I spent a big chunk of Sunday dyeing wool using Kool-Aid.
The Blackbird and I travelled to Iceland (thecountrynottheshop) about a year ago, where I discovered that wool (100%, barely processed, natural-as-hell wool) is very cheap. Turns out that sheep are one of the few things that can be farmed there. I bought tons, even though I didn't know what I would necessarily do with all of it. (I've since bought more online, too.)
Anyway, yesterday I found myself in the mood for dyeing, which I haven't done in a couple of years. I've got loads of Kool-Aid stashed away in my craft room, so I grabbed a few packs and started putting the wool into long skeins.
I used Einband laceweight wool. The first ball got looped around the legs of a chair. My legs are aching like nothing else today as a result of all the stretching I did. The second ball, therefore, ended up wrapped differently, resulting in a shorter repeat of the colours.
Agitha got involved. I had to shut her in the bedroom for a bit.
First, I soaked the wool in the bath while making up the dye. I had a light blue in mind anyway, but I thought it was nice that it was called "ice/glacier blue" - appropriate, right? I love the vaguely milky quality of the colour. Obviously this is about 100 times stronger than it would be if you made it up for drinking, and there's no sugar in it.
Next step: start squirting the dye all over the wool. I wanted the colour more intense in some places and lighter in others, so I decided to grab some dye, squirt, water down the dye in the cup, grab some in the syringe again and squirt it, dilute the dye again, and on and on like that until the dye is almost clear.
Here is the wool mid-dye. See the strands of darker wool holding the skein? The last time I dyed wool I didn't bother to do that, and untangling it all afterwards took me hours. I learned my lesson.
I also used my hands to gently roll the skein in the dye, to ensure a more-or-less even dye. Should probably have worn gloves.
Having dyed only half this skein, I ran out of blue. I ran upstairs to my stash, grabbed another blue packet, and tipped it into water. Disaster!
Turns out Tropical Fruit Punch is red (and, judging by the smell, predominantly cherry-flavoured. I don't know about these things. I'm British. If we want artificial fruit-flavoured sugar drink, we're all about Ribena and Robinson's). This is where the decision to do a second skein came in. I put the red gunk to one side for a bit while I found a packet of dye that was actually blue, and completed the dilute-and-squirting from earlier. I left that to soak while I put the second ball into a skein and tied it up.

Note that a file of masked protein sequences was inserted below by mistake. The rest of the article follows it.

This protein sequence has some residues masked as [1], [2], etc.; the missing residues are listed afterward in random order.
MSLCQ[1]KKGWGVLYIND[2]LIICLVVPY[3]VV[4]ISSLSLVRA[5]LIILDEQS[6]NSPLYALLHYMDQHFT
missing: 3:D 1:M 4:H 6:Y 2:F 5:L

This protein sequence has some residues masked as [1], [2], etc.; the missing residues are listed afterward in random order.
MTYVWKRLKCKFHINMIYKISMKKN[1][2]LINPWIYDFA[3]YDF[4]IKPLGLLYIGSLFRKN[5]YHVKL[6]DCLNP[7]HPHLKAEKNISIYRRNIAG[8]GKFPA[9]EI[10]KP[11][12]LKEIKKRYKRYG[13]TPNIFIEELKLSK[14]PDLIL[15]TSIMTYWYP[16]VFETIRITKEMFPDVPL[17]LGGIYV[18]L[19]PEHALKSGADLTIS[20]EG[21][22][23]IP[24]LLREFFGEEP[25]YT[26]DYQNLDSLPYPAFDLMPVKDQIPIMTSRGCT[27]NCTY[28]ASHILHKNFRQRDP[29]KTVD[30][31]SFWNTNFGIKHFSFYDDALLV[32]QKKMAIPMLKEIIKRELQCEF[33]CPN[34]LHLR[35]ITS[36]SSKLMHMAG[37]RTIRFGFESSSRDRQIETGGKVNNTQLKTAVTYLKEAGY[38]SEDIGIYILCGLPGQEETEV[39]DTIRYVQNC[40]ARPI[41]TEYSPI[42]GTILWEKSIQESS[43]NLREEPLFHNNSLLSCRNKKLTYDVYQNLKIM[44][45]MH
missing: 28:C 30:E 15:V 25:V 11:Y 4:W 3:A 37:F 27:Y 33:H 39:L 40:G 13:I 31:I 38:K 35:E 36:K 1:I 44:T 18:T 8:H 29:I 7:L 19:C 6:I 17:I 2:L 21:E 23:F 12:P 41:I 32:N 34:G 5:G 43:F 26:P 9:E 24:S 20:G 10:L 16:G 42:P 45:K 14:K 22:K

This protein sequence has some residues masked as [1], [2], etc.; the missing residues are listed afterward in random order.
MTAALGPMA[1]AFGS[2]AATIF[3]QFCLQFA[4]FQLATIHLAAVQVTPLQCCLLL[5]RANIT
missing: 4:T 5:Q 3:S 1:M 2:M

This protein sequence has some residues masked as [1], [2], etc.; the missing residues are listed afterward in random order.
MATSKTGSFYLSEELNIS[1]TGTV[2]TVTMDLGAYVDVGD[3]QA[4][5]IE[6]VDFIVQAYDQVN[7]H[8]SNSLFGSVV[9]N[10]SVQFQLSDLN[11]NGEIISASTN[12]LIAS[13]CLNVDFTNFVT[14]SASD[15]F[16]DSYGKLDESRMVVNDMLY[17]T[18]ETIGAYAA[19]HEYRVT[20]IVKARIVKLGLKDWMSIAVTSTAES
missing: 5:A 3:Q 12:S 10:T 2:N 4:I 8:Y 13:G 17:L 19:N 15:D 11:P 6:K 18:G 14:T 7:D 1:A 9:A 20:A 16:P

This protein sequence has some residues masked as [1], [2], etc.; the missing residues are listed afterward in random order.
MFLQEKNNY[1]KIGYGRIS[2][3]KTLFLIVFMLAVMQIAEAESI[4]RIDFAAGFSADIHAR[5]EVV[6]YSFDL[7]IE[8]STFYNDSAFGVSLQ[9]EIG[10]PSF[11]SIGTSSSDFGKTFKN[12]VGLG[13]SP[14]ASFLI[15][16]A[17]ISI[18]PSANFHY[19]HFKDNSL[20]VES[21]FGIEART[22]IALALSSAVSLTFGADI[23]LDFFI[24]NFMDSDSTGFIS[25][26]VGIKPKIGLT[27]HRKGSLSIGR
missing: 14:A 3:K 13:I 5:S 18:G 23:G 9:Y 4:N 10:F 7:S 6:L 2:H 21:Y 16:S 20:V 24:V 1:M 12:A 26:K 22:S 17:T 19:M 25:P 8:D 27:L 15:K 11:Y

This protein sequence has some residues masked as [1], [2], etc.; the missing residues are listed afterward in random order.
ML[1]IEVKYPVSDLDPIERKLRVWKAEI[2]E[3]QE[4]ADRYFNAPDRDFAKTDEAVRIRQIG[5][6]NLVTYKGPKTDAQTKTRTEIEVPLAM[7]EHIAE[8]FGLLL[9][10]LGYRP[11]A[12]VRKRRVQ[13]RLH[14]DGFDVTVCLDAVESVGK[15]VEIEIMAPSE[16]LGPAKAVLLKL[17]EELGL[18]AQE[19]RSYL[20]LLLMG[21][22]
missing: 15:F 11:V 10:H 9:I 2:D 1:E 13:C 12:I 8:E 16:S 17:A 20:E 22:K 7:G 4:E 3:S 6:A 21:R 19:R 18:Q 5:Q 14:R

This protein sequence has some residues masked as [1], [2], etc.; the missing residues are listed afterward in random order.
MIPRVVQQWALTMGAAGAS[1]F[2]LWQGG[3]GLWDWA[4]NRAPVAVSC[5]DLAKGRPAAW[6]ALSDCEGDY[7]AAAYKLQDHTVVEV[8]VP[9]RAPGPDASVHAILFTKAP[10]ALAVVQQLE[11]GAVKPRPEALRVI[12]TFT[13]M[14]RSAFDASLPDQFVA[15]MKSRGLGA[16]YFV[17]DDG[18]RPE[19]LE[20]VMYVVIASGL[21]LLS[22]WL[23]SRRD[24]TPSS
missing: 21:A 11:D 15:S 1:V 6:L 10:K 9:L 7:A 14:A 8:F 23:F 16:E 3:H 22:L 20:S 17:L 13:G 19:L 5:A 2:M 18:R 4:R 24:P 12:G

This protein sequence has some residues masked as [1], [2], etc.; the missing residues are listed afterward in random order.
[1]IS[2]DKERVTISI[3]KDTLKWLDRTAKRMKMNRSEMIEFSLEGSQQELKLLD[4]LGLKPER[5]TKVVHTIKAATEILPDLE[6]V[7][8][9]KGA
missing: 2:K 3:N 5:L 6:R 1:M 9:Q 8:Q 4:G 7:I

Here is the second ball mid-dye. I ended up using some orange dye (orange flavour, orange colour, orange packet - I know where I am with this one) for a bit of colour variation.
Here are my hands mid-red batch. In for a penny innit. (It came off surprisingly easily once I started scrubbing.)
Finally, both skeins of wool were plonked into my bamboo steamer and set over a pan of simmering water. I let them sit in the steam without the stove on for most of that time, for fear of the wool felting.
Here are the skeins post-steaming...
... And hanging up to dry. (As I should probably have said earlier in this post, please excuse my filthy bathroom. It was like that when we moved in, and no amount of scrubbing will get rid of the dirt. I eagerly await the day I can afford to rip the bathroom out and put in a shiny new one.)
I am so so pleased with the colours. It's just this second occurred to me that they look like fire and ice. Have you ever seen ice that shade of blue? There really are glaciers like that. And the milkiness of the colour makes me think of the Blue Lagoon, where the water is opaque and white and the bottom of the pool is covered in black volcanic pebbles and grit. I haven't decided what I'll use these for yet, but when I knit the blue one up I think it would be interesting to incorporate little black or silver beads into it.